TFP Nutrition is recalling HEB Texas Pets Indoor Complete Dry Cat Food because of potential Salmonella contamination.
The product was manufactured on Nov. 13, 2022, at TFP Nutrition’s Nacogdoches, Texas facility.
Salmonella can affect animals eating the products and there is a risk to humans from handling contaminated pet food products, especially if they have not thoroughly washed their hands after having contact with the products or any surfaces exposed to these products.
This product was distributed in Texas and sold in HEB retail stores.
The affected product will contain “MFG 13 NOV 22” on the second line of the lot code located on the back of the bag.
|H-E-B Texas Pets Indoor Complete Dry Cat Food||16 lb.||MFG 13 NOV 22|
As of the posting of this recall, no cat or human illness has been reported with respect to the recalled cat food.
About Salmonella infections in cats
Cats with Salmonella infections may be lethargic and have diarrhea or bloody diarrhea, fever, and vomiting. Some cats will have only decreased appetite, fever, and abdominal pain. Infected but otherwise healthy cats can be carriers and infect other animals or humans. If your cat has consumed the recalled product and has these symptoms, please contact your veterinarian.
About Salmonella infections in human
Food contaminated with Salmonella bacteria does not usually look, smell, or taste spoiled. Anyone can become sick with a Salmonella infection. Infants, children, seniors, and people with weakened immune systems are at higher risk of serious illness because their immune systems are fragile, according to the CDC.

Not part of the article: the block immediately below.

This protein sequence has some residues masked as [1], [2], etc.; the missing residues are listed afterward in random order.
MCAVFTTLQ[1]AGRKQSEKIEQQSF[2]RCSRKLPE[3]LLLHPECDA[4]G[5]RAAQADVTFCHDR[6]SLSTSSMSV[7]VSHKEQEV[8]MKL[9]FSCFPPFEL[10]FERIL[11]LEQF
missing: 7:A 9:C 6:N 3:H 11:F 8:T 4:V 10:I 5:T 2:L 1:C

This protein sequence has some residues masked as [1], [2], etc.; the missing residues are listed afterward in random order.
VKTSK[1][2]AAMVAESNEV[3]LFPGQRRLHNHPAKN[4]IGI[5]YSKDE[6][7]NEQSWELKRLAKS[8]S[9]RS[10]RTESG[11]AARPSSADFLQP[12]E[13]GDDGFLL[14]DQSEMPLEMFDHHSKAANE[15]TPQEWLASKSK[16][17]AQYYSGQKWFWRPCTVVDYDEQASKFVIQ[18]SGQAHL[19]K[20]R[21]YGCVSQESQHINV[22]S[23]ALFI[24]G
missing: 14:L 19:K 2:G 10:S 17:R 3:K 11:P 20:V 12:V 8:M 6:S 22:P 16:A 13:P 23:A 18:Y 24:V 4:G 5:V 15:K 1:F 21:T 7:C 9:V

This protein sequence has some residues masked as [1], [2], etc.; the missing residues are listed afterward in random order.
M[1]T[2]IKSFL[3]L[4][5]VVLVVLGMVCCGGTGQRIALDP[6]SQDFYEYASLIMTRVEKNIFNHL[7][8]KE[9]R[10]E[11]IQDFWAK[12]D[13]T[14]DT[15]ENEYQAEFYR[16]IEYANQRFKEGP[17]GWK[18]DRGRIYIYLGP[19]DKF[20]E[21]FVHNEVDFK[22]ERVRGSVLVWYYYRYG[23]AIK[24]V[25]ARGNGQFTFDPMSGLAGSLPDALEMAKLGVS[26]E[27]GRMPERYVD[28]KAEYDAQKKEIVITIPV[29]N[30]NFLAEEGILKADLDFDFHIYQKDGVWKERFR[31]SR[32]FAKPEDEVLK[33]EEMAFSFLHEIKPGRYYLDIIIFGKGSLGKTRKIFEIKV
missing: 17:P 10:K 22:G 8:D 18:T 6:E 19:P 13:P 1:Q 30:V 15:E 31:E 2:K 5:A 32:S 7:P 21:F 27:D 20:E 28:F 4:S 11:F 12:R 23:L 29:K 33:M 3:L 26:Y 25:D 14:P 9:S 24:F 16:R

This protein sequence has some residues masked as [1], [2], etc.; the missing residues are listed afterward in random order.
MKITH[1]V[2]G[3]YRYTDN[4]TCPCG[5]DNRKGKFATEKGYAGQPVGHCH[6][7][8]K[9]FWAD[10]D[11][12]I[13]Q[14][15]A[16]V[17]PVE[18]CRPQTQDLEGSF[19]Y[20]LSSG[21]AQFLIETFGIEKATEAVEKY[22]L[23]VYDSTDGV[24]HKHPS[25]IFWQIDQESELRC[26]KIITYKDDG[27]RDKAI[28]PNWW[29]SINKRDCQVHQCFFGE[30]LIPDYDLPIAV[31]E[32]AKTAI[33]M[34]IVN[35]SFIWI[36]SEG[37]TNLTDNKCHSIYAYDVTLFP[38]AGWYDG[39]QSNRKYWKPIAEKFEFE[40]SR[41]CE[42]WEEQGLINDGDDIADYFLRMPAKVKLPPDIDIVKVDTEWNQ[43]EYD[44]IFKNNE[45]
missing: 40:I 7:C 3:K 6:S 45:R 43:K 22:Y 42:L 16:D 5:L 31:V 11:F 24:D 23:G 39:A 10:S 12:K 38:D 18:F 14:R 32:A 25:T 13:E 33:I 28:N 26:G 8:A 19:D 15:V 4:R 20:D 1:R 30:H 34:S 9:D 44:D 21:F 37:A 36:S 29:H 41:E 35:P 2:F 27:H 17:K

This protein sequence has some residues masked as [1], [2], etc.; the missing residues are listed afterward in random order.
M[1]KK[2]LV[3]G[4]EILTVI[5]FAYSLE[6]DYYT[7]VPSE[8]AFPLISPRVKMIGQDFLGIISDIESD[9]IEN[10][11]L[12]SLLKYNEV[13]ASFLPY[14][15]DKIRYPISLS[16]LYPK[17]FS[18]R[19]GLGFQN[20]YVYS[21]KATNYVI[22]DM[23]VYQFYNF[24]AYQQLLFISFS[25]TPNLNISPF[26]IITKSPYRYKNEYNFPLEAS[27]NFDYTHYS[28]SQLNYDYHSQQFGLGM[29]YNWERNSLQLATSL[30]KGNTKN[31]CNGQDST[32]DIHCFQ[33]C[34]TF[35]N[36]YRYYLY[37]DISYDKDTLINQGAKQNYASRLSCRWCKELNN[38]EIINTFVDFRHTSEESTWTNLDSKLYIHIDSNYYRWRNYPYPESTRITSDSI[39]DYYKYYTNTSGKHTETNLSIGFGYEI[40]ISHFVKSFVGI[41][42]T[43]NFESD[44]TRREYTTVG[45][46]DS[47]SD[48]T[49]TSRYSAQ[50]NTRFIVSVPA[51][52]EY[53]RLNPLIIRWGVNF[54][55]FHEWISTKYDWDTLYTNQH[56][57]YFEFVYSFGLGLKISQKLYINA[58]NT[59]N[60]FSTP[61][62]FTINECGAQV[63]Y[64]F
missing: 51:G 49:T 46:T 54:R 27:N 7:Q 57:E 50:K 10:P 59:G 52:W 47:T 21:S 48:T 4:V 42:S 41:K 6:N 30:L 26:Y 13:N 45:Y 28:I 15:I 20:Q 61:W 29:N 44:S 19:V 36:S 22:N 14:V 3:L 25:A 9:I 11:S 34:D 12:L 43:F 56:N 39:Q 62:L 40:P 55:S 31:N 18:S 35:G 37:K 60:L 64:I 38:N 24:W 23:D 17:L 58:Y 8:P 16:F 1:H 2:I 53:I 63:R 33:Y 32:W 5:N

Anyone who has handled any recalled product and developed symptoms of Salmonella infection should seek medical attention. Sick people should tell their doctors about the possible exposure to Salmonella bacteria because special tests are necessary to diagnose salmonellosis. Salmonella infection symptoms can mimic other illnesses, frequently leading to misdiagnosis.
Symptoms of Salmonella infection can include diarrhea, abdominal cramps, and fever within 12 to 72 hours after eating contaminated food. Otherwise, healthy adults are usually sick for four to seven days. In some cases, however, diarrhea may be so severe that patients require hospitalization.
Older adults, children, pregnant women, and people with weakened immune systems, such as cancer patients, are more likely to develop severe illnesses and serious, sometimes life-threatening conditions.
Some people get infected without getting sick or showing any symptoms. However, they may still spread the infections to others.
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